Tegafur for COVID-19
Tegafur has been reported as potentially beneficial for treatment of COVID-19. We have not reviewed these studies. See all other treatments.
X-ray screening identifies active site and allosteric inhibitors of SARS-CoV-2 main protease, Science, doi:10.1126/science.abf7945 ,
A large-scale screen to target SARS-CoV-2 The severe acute respiratory syndrome coronavirus 2 (SARS-CoV-2) genome is initially expressed as two large polyproteins. Its main protease, M pro , is essential to yield functional viral proteins, making it a key drug target. Günther et al. used x-ray crystallography to screen more than 5000 compounds that are either approved drugs or drugs in clinical trials. The screen identified 37 compounds that bind to M pro . High-resolution structures showed that most compounds bind at the active site but also revealed two allosteric sites where binding of a drug causes conformational changes that affect the active site. In cell-based assays, seven compounds had antiviral activity without toxicity. The most potent, calpeptin, binds covalently in the active site, whereas the second most potent, pelitinib, binds at an allosteric site. Science , this issue p. 642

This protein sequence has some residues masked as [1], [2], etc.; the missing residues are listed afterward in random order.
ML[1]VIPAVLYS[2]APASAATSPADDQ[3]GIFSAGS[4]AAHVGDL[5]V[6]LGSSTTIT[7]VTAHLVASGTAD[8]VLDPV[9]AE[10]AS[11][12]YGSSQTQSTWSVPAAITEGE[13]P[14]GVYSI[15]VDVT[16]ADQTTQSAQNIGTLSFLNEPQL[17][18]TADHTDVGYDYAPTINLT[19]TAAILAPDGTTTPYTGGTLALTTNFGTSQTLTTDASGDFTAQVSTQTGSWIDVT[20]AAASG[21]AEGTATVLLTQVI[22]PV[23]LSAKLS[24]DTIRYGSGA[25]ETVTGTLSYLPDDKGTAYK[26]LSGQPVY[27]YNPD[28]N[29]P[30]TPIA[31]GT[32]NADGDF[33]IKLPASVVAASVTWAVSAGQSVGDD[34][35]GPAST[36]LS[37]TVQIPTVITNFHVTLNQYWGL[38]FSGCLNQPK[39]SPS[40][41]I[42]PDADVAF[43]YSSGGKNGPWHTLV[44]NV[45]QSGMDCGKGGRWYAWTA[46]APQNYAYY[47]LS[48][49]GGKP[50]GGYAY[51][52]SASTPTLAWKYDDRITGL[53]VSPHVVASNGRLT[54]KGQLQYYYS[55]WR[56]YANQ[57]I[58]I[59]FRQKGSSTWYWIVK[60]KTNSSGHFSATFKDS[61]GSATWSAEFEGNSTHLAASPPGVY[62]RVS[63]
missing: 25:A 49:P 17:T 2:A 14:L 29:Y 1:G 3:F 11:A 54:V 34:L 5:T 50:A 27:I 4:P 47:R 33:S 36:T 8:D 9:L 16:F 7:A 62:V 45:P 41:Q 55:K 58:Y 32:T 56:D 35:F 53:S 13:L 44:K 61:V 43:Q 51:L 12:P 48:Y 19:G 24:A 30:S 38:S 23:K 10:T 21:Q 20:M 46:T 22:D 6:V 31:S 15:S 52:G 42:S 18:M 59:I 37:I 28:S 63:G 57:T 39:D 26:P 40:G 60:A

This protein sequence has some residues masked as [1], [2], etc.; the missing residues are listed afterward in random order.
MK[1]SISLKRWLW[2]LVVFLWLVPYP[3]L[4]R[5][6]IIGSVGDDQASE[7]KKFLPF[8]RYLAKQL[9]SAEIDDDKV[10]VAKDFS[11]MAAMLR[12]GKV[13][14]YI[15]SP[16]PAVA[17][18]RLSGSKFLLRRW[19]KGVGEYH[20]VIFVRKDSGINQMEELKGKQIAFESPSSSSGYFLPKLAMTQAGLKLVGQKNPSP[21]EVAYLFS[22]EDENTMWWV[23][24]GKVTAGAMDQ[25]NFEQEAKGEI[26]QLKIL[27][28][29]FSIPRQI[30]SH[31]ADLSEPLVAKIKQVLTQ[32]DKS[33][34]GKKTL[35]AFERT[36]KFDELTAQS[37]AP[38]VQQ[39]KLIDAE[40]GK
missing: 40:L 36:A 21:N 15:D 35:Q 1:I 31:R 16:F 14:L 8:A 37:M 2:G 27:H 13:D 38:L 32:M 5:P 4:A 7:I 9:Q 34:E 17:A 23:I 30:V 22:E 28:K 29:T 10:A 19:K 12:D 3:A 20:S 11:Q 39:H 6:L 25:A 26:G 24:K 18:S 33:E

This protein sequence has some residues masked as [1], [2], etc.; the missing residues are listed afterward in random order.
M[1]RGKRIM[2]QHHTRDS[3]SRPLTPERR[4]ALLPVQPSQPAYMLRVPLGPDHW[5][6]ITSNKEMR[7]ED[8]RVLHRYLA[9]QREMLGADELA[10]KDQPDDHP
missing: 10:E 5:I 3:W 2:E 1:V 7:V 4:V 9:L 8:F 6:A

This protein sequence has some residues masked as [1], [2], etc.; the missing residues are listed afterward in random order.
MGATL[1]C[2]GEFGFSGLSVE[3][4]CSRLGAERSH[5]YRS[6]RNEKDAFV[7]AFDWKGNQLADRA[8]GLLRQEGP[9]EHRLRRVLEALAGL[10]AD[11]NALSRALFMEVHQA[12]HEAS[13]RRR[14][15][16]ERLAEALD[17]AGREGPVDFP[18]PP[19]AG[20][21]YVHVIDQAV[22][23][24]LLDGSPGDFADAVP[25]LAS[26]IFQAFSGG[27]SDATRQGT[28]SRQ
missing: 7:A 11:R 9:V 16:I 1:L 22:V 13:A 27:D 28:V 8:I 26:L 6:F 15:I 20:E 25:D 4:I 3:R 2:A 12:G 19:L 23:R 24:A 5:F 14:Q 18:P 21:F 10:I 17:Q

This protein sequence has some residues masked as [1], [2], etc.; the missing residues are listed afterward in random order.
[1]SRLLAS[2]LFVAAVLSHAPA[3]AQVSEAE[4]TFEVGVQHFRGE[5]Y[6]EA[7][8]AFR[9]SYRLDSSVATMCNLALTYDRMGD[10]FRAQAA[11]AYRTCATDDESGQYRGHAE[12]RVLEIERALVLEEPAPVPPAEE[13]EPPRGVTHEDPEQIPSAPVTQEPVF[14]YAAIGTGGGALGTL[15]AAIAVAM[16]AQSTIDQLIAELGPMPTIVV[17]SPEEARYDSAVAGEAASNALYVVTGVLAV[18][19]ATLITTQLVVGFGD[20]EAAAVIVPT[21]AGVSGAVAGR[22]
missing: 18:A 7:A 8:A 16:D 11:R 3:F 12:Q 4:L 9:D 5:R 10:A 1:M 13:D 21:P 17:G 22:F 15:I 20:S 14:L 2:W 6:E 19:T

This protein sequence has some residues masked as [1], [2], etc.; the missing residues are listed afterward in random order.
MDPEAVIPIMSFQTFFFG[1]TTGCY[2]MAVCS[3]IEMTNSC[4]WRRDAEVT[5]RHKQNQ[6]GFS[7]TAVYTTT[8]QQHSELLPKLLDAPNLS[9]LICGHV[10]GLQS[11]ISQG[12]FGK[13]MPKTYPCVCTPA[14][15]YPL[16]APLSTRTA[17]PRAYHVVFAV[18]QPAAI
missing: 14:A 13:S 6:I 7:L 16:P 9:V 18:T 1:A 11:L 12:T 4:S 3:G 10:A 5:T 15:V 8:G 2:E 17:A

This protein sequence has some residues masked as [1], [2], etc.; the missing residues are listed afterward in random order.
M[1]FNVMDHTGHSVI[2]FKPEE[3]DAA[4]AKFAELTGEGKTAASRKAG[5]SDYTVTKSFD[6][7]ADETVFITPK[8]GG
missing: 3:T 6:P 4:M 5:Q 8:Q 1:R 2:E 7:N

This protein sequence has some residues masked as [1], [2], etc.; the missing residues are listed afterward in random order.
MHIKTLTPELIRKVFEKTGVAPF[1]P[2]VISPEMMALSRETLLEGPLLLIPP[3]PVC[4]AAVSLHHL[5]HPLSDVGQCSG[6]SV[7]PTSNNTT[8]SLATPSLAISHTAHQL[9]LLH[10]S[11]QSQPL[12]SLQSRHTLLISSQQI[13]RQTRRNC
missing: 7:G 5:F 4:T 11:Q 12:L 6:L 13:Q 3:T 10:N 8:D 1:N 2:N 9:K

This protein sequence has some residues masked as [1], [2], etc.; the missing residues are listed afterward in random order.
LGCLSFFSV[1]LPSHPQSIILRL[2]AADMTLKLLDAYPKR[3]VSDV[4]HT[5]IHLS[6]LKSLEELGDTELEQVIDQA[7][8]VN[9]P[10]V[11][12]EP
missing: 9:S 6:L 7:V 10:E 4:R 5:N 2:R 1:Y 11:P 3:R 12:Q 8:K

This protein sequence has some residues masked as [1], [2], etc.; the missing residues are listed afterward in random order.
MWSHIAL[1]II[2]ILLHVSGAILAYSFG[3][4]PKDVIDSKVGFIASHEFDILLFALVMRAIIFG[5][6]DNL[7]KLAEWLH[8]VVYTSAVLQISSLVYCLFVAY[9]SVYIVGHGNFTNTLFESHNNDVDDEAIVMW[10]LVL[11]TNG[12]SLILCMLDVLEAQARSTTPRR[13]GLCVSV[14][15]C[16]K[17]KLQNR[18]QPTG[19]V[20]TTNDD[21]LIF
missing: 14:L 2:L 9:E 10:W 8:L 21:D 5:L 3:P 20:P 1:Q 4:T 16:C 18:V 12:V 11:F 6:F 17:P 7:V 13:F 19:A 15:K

Multi-omics data integration and network-based analysis drives a multiplex drug repurposing approach to a shortlist of candidate drugs against COVID-19, Briefings in Bioinformatics, doi:10.1093/bib/bbab114 ,
Abstract The severe acute respiratory syndrome coronavirus 2 (SARS-CoV-2) pandemic is undeniably the most severe global health emergency since the 1918 Influenza outbreak. Depending on its evolutionary trajectory, the virus is expected to establish itself as an endemic infectious respiratory disease exhibiting seasonal flare-ups. Therefore, despite the unprecedented rally to reach a vaccine that can offer widespread immunization, it is equally important to reach effective prevention and treatment regimens for coronavirus disease 2019 (COVID-19). Contributing to this effort, we have curated and analyzed multi-source and multi-omics publicly available data from patients, cell lines and databases in order to fuel a multiplex computational drug repurposing approach. We devised a network-based integration of multi-omic data to prioritize the most important genes related to COVID-19 and subsequently re-rank the identified candidate drugs. Our approach resulted in a highly informed integrated drug shortlist by combining structural diversity filtering along with experts’ curation and drug–target mapping on the depicted molecular pathways. In addition to the recently proposed drugs that are already generating promising results such as dexamethasone and remdesivir, our list includes inhibitors of Src tyrosine kinase (bosutinib, dasatinib, cytarabine and saracatinib), which appear to be involved in multiple COVID-19 pathophysiological mechanisms. In addition, we highlight specific immunomodulators and anti-inflammatory drugs like dactolisib and methotrexate and inhibitors of histone deacetylase like hydroquinone and vorinostat with potential beneficial effects in their mechanisms of action. Overall, this multiplex drug repurposing approach, developed and utilized herein specifically for SARS-CoV-2, can offer a rapid mapping and drug prioritization against any pathogen-related disease.
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